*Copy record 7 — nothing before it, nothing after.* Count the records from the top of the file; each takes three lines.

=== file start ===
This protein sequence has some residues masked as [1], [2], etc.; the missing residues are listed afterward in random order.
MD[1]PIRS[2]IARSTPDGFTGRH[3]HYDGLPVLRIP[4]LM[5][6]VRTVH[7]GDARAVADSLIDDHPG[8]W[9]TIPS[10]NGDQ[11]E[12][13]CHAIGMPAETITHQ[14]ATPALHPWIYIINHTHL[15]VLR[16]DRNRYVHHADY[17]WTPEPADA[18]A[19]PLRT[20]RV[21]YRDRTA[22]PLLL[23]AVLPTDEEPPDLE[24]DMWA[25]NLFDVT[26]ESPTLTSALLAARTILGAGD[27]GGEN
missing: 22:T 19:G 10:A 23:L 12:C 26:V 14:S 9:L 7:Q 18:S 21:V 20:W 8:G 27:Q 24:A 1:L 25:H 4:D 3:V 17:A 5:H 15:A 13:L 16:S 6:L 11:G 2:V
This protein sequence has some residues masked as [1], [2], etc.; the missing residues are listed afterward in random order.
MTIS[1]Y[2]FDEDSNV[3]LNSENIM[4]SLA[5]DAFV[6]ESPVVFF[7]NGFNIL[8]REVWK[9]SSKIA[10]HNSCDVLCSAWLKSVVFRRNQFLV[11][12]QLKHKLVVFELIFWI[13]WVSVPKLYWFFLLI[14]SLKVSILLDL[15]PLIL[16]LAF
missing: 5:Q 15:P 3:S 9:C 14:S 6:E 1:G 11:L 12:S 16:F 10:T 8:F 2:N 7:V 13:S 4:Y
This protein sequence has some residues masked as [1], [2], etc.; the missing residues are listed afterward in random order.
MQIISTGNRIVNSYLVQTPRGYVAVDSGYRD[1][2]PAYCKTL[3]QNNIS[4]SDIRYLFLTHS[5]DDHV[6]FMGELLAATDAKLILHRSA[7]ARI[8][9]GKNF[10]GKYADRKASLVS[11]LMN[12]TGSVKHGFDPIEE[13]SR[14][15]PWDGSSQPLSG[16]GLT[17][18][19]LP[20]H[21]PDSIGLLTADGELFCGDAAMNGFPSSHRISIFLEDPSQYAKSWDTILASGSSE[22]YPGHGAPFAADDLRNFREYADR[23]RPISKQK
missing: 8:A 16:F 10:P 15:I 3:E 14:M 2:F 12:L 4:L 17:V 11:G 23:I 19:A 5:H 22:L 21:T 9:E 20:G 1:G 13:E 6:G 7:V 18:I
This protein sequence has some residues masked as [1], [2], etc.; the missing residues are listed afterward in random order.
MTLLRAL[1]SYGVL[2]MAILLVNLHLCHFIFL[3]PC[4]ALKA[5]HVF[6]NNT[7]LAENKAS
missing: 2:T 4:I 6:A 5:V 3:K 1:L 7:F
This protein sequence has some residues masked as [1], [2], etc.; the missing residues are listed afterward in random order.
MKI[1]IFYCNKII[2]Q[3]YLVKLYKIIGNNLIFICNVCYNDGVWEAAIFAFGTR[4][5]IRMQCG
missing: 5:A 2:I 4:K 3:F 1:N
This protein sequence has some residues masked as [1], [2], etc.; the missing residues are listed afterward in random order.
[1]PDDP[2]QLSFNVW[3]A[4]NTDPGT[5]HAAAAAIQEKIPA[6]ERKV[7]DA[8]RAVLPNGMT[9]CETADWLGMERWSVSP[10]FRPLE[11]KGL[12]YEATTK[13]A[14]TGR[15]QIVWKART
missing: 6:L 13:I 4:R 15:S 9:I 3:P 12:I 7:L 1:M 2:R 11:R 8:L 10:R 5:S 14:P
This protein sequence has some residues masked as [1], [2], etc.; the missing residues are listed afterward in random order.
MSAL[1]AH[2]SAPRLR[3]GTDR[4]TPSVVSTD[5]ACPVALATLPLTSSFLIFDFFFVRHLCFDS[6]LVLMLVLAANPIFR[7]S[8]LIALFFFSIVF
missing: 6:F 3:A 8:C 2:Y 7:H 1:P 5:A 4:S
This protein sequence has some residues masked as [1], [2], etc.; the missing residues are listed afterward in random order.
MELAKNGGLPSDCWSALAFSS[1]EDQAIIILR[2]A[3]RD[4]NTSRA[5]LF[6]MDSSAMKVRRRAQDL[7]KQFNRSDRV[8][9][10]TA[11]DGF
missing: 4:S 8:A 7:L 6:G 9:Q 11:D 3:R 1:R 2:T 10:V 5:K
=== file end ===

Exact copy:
This protein sequence has some residues masked as [1], [2], etc.; the missing residues are listed afterward in random order.
MSAL[1]AH[2]SAPRLR[3]GTDR[4]TPSVVSTD[5]ACPVALATLPLTSSFLIFDFFFVRHLCFDS[6]LVLMLVLAANPIFR[7]S[8]LIALFFFSIVF
missing: 6:F 3:A 8:C 2:Y 7:H 1:P 5:A 4:S